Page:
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Turkey Defence Week:Ukraine Wants Western Military Tech

November 25, 2015

Ukraine Aivazovsky seascape

One of the fascinating characters who participated during the recent Turkey Defence Week (November 10-12) in Ankara was Denis Gurak. He was a guest speaker representing Ukroboronprom, a vast holding company for Ukraine’s hundreds of defense contractors, and his role in Ankara was to promote cooperation between Turkish and Ukrainian shipyards.

This is why on November 12, the last day of the conference, Gurak delivered a presentation titled Joint Development of Marine Industry to Provide Security and Protection in the Black Sea Waters. Although Ukraine enjoys a robust defense sector the ongoing war with Russia disrupted its supply chain and caused irreplaceable material losses, including the annexation of facilities in Crimea.

But Gurak, whose position within Ukroboronprom is that of Deputy Director General responsible for Foreign Economic Activity, is just one actor in a grander design that could save Ukraine’s armed forces. This is to lay the groundwork for a defense sector reliant on NATO milspec equipment and technology rather than the usual quantities of Soviet-era surplus that had little value during the fighting in Donbass.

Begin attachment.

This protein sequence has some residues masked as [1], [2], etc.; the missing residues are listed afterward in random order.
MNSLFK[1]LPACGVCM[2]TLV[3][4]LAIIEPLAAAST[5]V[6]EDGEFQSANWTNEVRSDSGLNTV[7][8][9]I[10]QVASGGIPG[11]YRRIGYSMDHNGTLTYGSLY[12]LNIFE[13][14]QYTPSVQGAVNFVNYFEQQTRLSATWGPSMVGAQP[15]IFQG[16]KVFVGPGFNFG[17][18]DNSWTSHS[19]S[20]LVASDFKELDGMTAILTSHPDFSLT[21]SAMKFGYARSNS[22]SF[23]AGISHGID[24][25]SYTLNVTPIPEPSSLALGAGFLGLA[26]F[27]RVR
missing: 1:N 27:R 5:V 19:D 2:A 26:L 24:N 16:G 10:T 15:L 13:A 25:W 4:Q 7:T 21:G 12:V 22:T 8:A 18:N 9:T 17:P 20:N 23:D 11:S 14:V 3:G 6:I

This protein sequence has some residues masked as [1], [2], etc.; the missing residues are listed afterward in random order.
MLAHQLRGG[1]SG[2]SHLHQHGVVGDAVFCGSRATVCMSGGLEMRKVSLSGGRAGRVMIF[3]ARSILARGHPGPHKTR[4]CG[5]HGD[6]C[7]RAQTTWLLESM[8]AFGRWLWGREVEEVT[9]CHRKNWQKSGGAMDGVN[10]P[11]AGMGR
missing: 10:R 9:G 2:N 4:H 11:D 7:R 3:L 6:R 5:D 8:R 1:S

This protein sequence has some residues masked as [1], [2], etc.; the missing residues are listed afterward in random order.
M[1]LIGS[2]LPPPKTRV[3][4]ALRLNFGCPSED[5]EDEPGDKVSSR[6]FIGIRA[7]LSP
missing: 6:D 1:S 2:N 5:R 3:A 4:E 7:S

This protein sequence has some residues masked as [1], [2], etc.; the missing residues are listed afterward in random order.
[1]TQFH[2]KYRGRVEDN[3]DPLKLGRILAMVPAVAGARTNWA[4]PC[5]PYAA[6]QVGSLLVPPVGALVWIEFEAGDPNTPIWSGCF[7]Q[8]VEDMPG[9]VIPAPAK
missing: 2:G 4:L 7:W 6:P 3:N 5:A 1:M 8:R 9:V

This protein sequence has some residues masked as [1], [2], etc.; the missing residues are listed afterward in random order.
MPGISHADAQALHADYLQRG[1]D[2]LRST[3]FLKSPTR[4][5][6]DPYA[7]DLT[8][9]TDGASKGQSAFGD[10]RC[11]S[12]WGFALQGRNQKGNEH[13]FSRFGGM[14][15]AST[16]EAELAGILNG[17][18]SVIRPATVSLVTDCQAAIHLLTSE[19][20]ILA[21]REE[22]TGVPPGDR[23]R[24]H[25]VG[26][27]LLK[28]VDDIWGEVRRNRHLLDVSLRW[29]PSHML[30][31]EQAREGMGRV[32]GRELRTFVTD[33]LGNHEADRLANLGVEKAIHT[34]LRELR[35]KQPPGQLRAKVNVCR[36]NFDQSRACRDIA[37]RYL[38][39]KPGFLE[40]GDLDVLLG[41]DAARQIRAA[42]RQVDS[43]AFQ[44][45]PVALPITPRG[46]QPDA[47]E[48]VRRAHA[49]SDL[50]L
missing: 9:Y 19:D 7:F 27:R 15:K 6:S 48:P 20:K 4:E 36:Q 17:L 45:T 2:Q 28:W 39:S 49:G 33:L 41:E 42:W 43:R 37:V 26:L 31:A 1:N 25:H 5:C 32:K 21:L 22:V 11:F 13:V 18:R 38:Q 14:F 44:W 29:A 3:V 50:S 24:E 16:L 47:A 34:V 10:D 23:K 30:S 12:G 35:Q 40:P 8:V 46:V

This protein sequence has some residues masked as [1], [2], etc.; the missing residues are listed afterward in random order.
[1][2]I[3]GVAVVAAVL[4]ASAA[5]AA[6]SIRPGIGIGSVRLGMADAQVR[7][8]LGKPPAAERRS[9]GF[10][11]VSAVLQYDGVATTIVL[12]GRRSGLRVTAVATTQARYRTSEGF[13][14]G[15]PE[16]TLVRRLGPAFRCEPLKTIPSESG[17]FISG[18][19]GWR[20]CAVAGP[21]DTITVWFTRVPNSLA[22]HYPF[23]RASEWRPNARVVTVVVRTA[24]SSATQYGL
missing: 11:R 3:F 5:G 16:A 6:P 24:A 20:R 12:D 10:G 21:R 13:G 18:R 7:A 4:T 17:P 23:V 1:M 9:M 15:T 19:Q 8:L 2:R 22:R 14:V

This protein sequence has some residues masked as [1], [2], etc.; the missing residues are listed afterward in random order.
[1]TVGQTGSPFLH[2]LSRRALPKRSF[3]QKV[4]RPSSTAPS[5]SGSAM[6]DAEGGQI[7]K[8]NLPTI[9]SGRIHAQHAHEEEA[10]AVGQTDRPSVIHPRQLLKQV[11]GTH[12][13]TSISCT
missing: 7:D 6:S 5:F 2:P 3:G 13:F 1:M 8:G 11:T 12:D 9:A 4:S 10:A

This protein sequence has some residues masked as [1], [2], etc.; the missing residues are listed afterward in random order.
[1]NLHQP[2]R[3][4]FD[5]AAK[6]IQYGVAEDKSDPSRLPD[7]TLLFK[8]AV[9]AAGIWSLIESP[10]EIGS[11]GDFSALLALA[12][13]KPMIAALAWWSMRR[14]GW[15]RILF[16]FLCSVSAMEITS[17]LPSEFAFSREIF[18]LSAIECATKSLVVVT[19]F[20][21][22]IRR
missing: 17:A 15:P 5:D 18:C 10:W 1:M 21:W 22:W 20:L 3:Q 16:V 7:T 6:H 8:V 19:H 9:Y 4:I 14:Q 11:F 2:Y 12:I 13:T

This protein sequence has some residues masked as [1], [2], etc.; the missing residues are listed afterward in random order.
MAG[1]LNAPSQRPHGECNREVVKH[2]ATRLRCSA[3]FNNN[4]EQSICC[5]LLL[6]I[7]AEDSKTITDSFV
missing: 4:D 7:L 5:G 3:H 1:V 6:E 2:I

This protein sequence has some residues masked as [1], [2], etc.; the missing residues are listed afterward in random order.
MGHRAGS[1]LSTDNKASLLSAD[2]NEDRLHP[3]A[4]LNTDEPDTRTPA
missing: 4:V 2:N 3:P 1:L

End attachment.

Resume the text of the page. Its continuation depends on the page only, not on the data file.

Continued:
This drive toward hybridization isn’t as novel as it seems. India has successfully combined Western and Eastern Bloc technology in its defense sector. Closer to home, Ukraine’s neighbors like Romania, Poland, Serbia, and the Czech Republic have streamlined their own arms industries to adopt NATO compliant products.

Ukraine has actually been heading down the same path even before its troubles with Russia. Being among the world’s top 10 arms exporters–the largest in Eastern Europe–Ukrainian firms began adapting local equipment to Western standards as far back as the 1990s. At the turn of the century the Kharkiv Morozov Machine Building plant developed a T-72 with a 120mm main gun called the Yatagan.

Ukraine’s defense contractors build small arms and ammunition, wheeled and tracked armored vehicles, missiles, ordnance, and spare parts for aircraft and ships. In 2014 the Donbass War led to Ukraine becoming a recipient of financial and material aid from NATO. Ukroboronprom was also reorganized with new management who are now responsible for contracts worth $1 billion and are committed to partnering with “world-class,” i.e. Western, companies.

But when it comes to naval technology Ukraine is lagging behind even with its enormous Soviet-era facilities. This is understandable since its only maritime preoccupation is the Black Sea. Recent events, however, proved that the Ukrainian Navy in its current form is inadequate and encumbered by obsolete ships. No wonder Gurak, in his own small way, spoke about naval cooperation with Turkey, whose domestic maritime industry is thriving.

Small episodes like Ukroboronprom’s activities in Turkey illuminate an even bigger shift. There may soon no longer be an “East” or “West” in the global arms industry. Everything is a combination of everything else.

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